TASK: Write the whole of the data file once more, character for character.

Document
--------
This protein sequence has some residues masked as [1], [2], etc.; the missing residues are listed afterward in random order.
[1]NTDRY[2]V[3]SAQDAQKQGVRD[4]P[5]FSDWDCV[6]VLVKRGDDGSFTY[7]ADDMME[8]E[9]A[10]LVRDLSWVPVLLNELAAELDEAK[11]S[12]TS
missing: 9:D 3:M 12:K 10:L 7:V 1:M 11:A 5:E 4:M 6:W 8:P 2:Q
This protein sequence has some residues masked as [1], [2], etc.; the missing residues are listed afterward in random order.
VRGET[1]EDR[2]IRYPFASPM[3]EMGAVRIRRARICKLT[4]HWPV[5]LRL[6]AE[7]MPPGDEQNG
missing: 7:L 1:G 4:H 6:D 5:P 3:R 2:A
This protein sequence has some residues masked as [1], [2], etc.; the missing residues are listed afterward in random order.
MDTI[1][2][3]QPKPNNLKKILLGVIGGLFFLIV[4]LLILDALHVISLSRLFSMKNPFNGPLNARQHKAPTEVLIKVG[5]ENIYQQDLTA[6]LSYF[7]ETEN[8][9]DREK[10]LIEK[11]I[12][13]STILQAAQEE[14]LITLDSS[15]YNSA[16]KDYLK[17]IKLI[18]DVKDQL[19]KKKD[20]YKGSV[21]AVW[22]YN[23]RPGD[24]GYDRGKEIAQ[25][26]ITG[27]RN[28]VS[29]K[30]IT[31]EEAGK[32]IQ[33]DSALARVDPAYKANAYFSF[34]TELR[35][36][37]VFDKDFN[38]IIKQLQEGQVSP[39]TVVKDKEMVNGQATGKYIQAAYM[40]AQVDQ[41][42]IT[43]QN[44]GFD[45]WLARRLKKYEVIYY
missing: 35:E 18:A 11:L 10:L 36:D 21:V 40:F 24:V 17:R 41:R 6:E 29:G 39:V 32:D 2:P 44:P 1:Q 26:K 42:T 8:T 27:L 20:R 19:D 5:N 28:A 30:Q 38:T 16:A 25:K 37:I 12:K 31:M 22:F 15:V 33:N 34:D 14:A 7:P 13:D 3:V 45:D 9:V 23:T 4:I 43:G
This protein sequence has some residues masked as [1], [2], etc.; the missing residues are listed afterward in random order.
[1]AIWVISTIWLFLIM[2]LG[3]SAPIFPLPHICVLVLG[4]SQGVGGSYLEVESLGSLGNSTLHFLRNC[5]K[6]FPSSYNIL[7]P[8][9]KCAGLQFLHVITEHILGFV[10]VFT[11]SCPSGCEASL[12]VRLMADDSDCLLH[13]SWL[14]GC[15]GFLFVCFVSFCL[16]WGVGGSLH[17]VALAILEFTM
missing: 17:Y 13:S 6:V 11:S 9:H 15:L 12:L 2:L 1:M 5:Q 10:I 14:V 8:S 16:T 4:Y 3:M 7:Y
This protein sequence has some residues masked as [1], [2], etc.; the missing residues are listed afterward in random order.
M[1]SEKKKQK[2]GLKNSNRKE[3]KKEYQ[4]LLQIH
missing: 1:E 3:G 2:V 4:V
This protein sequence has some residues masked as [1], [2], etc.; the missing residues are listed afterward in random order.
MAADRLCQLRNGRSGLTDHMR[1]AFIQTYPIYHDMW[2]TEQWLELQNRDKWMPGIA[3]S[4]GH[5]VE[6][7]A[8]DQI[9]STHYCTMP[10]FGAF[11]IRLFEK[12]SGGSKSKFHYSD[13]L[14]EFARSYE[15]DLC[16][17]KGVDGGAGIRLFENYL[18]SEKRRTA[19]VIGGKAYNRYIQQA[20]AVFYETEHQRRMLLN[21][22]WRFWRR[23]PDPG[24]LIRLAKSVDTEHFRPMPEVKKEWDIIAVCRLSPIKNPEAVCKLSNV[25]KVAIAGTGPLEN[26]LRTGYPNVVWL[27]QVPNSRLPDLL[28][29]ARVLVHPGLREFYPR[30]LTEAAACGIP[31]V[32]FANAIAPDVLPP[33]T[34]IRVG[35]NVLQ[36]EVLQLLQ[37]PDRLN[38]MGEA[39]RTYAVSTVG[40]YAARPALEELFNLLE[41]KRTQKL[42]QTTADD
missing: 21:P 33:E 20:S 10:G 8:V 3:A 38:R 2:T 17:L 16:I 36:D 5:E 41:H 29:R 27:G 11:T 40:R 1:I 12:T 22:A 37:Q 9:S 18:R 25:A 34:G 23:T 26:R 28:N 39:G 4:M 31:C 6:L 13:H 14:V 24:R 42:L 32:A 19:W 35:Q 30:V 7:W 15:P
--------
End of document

This protein sequence has some residues masked as [1], [2], etc.; the missing residues are listed afterward in random order.
[1]NTDRY[2]V[3]SAQDAQKQGVRD[4]P[5]FSDWDCV[6]VLVKRGDDGSFTY[7]ADDMME[8]E[9]A[10]LVRDLSWVPVLLNELAAELDEAK[11]S[12]TS
missing: 9:D 3:M 12:K 10:L 7:V 1:M 11:A 5:E 4:M 6:W 8:P 2:Q
This protein sequence has some residues masked as [1], [2], etc.; the missing residues are listed afterward in random order.
VRGET[1]EDR[2]IRYPFASPM[3]EMGAVRIRRARICKLT[4]HWPV[5]LRL[6]AE[7]MPPGDEQNG
missing: 7:L 1:G 4:H 6:D 5:P 3:R 2:A
This protein sequence has some residues masked as [1], [2], etc.; the missing residues are listed afterward in random order.
MDTI[1][2][3]QPKPNNLKKILLGVIGGLFFLIV[4]LLILDALHVISLSRLFSMKNPFNGPLNARQHKAPTEVLIKVG[5]ENIYQQDLTA[6]LSYF[7]ETEN[8][9]DREK[10]LIEK[11]I[12][13]STILQAAQEE[14]LITLDSS[15]YNSA[16]KDYLK[17]IKLI[18]DVKDQL[19]KKKD[20]YKGSV[21]AVW[22]YN[23]RPGD[24]GYDRGKEIAQ[25][26]ITG[27]RN[28]VS[29]K[30]IT[31]EEAGK[32]IQ[33]DSALARVDPAYKANAYFSF[34]TELR[35][36][37]VFDKDFN[38]IIKQLQEGQVSP[39]TVVKDKEMVNGQATGKYIQAAYM[40]AQVDQ[41][42]IT[43]QN[44]GFD[45]WLARRLKKYEVIYY
missing: 35:E 18:A 11:L 10:L 36:D 21:V 40:F 24:V 17:R 41:R 6:E 29:G 39:V 32:D 2:P 44:P 1:Q 26:K 42:T 8:T 27:L 20:R 19:D 5:N 28:A 30:Q 38:T 16:A 25:K 37:I 12:K 31:M 22:F 15:V 33:N 34:D 14:A 7:P 13:D 3:V 45:D 9:V 23:T 4:I 43:G
This protein sequence has some residues masked as [1], [2], etc.; the missing residues are listed afterward in random order.
[1]AIWVISTIWLFLIM[2]LG[3]SAPIFPLPHICVLVLG[4]SQGVGGSYLEVESLGSLGNSTLHFLRNC[5]K[6]FPSSYNIL[7]P[8][9]KCAGLQFLHVITEHILGFV[10]VFT[11]SCPSGCEASL[12]VRLMADDSDCLLH[13]SWL[14]GC[15]GFLFVCFVSFCL[16]WGVGGSLH[17]VALAILEFTM
missing: 17:Y 13:S 6:V 11:S 9:H 15:L 12:L 2:L 1:M 5:Q 10:I 14:V 8:S 16:T 4:Y 3:M 7:Y
This protein sequence has some residues masked as [1], [2], etc.; the missing residues are listed afterward in random order.
M[1]SEKKKQK[2]GLKNSNRKE[3]KKEYQ[4]LLQIH
missing: 1:E 3:G 2:V 4:V
This protein sequence has some residues masked as [1], [2], etc.; the missing residues are listed afterward in random order.
MAADRLCQLRNGRSGLTDHMR[1]AFIQTYPIYHDMW[2]TEQWLELQNRDKWMPGIA[3]S[4]GH[5]VE[6][7]A[8]DQI[9]STHYCTMP[10]FGAF[11]IRLFEK[12]SGGSKSKFHYSD[13]L[14]EFARSYE[15]DLC[16][17]KGVDGGAGIRLFENYL[18]SEKRRTA[19]VIGGKAYNRYIQQA[20]AVFYETEHQRRMLLN[21][22]WRFWRR[23]PDPG[24]LIRLAKSVDTEHFRPMPEVKKEWDIIAVCRLSPIKNPEAVCKLSNV[25]KVAIAGTGPLEN[26]LRTGYPNVVWL[27]QVPNSRLPDLL[28][29]ARVLVHPGLREFYPR[30]LTEAAACGIP[31]V[32]FANAIAPDVLPP[33]T[34]IRVG[35]NVLQ[36]EVLQLLQ[37]PDRLN[38]MGEA[39]RTYAVSTVG[40]YAARPALEELFNLLE[41]KRTQKL[42]QTTADD
missing: 21:P 33:E 20:S 10:G 8:V 3:A 38:R 2:T 17:L 16:I 36:D 5:E 41:H 29:R 27:G 11:T 40:R 1:I 12:T 22:A 37:Q 9:S 18:R 25:A 34:G 23:T 26:R 28:N 39:G 4:M 31:C 6:L 13:H 14:V 24:R 42:L 32:A 19:W 35:Q 30:V 7:W 15:P